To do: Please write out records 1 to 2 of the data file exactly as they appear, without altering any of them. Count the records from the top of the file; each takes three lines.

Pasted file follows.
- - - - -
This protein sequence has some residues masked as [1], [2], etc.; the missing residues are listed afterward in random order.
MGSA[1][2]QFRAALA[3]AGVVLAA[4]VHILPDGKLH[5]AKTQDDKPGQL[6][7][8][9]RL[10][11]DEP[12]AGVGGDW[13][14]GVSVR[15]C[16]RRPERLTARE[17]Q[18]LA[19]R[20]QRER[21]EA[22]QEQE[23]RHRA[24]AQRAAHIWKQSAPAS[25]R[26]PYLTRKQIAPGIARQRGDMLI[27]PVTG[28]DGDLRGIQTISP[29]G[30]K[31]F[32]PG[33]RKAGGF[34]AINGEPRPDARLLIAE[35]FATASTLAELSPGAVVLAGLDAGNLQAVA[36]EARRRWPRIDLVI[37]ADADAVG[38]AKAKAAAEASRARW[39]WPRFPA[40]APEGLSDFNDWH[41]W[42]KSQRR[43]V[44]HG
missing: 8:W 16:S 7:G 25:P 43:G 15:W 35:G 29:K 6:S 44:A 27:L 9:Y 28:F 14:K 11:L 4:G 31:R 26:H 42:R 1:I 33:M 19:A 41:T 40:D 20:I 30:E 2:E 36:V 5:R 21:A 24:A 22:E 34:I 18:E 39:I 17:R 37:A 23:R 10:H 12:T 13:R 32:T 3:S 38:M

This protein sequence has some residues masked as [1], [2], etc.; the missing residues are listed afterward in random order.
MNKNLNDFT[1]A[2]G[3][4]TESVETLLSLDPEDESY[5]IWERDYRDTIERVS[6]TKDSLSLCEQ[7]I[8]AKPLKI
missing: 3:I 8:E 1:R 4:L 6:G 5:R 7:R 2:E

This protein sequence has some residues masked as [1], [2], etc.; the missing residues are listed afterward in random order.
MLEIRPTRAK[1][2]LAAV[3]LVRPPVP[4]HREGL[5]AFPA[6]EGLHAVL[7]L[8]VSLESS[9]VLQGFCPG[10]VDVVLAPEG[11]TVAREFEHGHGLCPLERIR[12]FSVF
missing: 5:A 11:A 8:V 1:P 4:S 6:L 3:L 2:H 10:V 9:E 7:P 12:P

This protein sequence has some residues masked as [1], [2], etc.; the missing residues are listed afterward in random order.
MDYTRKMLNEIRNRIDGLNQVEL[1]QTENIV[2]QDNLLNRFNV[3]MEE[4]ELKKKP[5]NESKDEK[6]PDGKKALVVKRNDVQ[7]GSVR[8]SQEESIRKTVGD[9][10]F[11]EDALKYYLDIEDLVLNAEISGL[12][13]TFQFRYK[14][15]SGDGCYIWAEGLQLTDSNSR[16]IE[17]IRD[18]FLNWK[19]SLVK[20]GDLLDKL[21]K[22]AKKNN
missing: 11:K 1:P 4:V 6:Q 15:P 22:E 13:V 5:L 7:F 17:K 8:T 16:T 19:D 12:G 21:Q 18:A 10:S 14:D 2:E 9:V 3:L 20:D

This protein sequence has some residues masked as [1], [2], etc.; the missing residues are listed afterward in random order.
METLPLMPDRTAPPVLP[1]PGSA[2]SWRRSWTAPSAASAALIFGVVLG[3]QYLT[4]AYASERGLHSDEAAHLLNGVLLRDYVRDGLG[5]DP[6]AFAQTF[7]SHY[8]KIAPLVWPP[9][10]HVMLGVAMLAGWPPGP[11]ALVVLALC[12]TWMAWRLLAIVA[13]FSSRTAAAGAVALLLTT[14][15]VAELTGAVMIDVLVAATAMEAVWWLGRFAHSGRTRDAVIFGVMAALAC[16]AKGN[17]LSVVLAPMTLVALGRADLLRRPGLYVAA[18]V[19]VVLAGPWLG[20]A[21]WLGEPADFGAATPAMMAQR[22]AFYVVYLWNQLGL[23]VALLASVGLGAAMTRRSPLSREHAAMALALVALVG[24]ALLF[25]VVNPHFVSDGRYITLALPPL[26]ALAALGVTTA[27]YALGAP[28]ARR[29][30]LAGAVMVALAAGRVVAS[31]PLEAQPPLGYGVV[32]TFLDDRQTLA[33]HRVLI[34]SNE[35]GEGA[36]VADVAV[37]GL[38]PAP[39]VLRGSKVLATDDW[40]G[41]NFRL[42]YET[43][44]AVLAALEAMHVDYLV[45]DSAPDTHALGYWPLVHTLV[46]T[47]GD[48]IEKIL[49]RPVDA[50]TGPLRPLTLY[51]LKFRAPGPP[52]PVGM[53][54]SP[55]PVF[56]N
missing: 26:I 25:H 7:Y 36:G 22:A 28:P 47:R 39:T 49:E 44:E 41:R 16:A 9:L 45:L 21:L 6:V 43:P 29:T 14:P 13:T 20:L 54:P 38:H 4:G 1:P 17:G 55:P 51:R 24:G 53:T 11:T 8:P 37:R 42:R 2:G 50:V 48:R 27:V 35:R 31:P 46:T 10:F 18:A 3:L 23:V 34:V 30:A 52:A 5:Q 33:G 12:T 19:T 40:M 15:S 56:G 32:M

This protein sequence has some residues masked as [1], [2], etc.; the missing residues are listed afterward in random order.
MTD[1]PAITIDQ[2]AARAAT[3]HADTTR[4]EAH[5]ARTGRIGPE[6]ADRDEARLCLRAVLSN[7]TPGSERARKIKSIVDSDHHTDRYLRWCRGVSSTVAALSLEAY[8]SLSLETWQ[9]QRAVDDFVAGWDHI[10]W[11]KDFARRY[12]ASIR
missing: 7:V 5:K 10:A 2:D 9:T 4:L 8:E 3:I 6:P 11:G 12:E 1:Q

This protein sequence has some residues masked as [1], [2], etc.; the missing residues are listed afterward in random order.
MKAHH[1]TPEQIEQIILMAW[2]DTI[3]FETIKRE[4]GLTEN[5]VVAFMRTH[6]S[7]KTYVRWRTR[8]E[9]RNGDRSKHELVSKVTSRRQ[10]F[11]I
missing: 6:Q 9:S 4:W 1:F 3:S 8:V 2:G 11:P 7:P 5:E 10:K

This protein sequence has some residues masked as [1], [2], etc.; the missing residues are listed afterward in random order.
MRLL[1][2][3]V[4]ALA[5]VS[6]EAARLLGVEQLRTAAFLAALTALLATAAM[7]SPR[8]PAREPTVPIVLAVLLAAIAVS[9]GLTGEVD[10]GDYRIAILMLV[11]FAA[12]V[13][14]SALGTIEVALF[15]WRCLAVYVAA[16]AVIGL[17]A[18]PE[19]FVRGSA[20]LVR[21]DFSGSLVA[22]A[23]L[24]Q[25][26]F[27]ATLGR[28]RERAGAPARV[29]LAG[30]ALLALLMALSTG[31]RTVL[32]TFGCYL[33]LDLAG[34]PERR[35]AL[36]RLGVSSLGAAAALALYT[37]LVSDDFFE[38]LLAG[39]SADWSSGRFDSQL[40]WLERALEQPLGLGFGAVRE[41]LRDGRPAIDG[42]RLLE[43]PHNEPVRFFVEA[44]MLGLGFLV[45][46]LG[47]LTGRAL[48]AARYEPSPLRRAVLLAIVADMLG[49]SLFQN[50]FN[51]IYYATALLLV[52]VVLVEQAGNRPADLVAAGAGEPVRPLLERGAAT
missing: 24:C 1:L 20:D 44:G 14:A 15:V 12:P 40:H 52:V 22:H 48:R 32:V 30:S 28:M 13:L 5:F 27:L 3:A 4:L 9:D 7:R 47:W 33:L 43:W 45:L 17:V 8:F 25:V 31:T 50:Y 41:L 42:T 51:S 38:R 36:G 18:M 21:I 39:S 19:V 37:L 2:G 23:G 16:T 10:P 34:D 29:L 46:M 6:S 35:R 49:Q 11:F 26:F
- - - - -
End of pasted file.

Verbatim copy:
This protein sequence has some residues masked as [1], [2], etc.; the missing residues are listed afterward in random order.
MGSA[1][2]QFRAALA[3]AGVVLAA[4]VHILPDGKLH[5]AKTQDDKPGQL[6][7][8][9]RL[10][11]DEP[12]AGVGGDW[13][14]GVSVR[15]C[16]RRPERLTARE[17]Q[18]LA[19]R[20]QRER[21]EA[22]QEQE[23]RHRA[24]AQRAAHIWKQSAPAS[25]R[26]PYLTRKQIAPGIARQRGDMLI[27]PVTG[28]DGDLRGIQTISP[29]G[30]K[31]F[32]PG[33]RKAGGF[34]AINGEPRPDARLLIAE[35]FATASTLAELSPGAVVLAGLDAGNLQAVA[36]EARRRWPRIDLVI[37]ADADAVG[38]AKAKAAAEASRARW[39]WPRFPA[40]APEGLSDFNDWH[41]W[42]KSQRR[43]V[44]HG
missing: 8:W 16:S 7:G 25:P 43:G 15:W 35:G 29:K 6:S 44:A 27:L 9:Y 28:F 14:K 11:L 4:G 31:R 26:H 42:R 1:I 33:M 19:A 41:T 40:D 20:I 30:E 2:E 36:V 5:R 21:A 24:A 22:E 34:I 18:E 39:I 17:R 37:A 23:R 10:H 12:T 13:R 32:T 3:S 38:M

This protein sequence has some residues masked as [1], [2], etc.; the missing residues are listed afterward in random order.
MNKNLNDFT[1]A[2]G[3][4]TESVETLLSLDPEDESY[5]IWERDYRDTIERVS[6]TKDSLSLCEQ[7]I[8]AKPLKI
missing: 3:I 8:E 1:R 4:L 6:G 5:R 7:R 2:E